Little did Brother Robert know that while working with his father at a soft drink company in Detroit, Michigan he would some day, in the wee hours of the morning and with lantern in hand, find himself bringing cattle in from the fields for milking at a Trappist monastery. His roots were that of a city boy. That young man, during those early morning chores in the fields of that Kentuckian Monastery would look back on the early years of his Catholic upbringing and see a pattern that would eventually lead him to the life as a Trappist monk.
As a young boy he enjoyed working hard along side his father after school. The work and activity of his teen years would give him the foundation needed to become a Trappist Lay Brother. Following three years at St. Hedwig’s Catholic high school, Br. Robert joined Our Lady of Gethsemani monastery. “ At that time there were some 300 monks living and working at Gethsemani, some of them living in tents. They were men who had seen World War II and knew how to live a disciplined life. We slept in single cells or cubicles with our work clothes hanging at the foot of the stalls and other personals in our locker”, he commented.
“I wanted to be a Lay Brother, because I loved the activity of work. The work, for me, was and has always been a form of contemplation,” he said. “I never had seen a cow before joining the Trappist. Now I found myself at 2 a.m. bringing them in from the fields and milking them.”
When asked who had the most impact on his vocation he responded, “Two writers of that period had an effect on my vocation, an Italian Trappist nun, Sr. Mary Gabriella and Thomas Merton. I was reading Merton at the time and liked what I read.” In 1955 Brother Robert volunteered to come to Mepkin Abbey. There he discovered the monastery had 40 Jersey cows, 3000 chicks, and 36 pigs… and fields which needed clearing. It was a life filled with silence, prayer, and work. It was a life he truly wanted.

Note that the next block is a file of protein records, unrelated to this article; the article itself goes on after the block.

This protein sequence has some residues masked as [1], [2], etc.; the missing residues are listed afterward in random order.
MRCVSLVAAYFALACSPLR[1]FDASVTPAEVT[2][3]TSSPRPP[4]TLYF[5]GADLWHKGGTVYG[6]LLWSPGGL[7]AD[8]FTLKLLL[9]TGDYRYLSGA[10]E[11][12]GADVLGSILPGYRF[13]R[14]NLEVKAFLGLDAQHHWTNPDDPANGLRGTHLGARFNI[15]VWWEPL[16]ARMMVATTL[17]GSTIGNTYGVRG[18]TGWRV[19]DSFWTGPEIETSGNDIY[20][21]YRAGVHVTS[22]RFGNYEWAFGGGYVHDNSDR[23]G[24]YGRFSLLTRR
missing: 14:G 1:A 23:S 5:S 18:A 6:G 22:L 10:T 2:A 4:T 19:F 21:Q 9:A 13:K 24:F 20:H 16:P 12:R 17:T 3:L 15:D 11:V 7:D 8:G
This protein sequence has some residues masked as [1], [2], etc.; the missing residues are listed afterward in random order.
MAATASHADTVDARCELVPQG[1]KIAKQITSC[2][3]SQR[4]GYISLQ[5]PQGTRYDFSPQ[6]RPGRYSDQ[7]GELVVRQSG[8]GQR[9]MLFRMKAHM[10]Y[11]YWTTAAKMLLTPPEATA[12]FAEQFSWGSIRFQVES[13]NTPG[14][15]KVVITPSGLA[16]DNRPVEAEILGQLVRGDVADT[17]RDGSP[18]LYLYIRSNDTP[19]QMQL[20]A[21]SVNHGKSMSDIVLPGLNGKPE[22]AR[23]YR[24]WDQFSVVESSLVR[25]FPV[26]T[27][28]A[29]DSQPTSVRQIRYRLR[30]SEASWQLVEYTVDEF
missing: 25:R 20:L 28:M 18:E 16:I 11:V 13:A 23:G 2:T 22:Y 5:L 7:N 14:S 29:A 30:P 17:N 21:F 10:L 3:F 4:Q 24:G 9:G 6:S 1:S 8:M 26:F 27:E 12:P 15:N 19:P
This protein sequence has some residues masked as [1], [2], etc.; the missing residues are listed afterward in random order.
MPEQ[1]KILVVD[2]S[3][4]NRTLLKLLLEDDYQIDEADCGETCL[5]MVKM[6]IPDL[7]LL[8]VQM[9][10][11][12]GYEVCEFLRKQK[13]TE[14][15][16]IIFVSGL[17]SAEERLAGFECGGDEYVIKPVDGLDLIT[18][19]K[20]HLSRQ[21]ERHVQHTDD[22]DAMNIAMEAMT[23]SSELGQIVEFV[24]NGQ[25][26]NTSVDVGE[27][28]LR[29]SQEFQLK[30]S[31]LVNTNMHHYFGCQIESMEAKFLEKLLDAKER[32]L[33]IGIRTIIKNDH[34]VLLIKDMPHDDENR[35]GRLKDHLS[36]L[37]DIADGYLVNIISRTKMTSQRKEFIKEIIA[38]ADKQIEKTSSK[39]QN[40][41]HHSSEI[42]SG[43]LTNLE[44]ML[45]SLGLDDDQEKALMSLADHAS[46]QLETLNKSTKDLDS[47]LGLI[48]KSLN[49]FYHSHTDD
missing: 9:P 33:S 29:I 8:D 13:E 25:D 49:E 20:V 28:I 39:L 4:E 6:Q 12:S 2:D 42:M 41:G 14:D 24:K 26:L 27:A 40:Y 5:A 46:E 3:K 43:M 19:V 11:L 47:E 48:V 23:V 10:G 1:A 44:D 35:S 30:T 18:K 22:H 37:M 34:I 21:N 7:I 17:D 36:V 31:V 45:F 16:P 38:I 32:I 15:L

This good monk is responsible for many of the small hermitages and tree houses on Mepkin’s acreage. He created many of the paths that the monks use today. He liked his time of silence so much, that he asked his Abbot if he might live as a hermit. After five months of living as a hermit, he said he missed his community and wanted to return to his life with the other monks.
When asked about the modern vocations to the Trappist life of today, his response was simple:
“The young men of today, I think, lack maturity. They are not as rugged and tough as we were when I was young. Our life of chant, reading, and work, all becomes a life of devotion. You know, after leaving Detroit, I never looked back. I had everything I needed in this life.”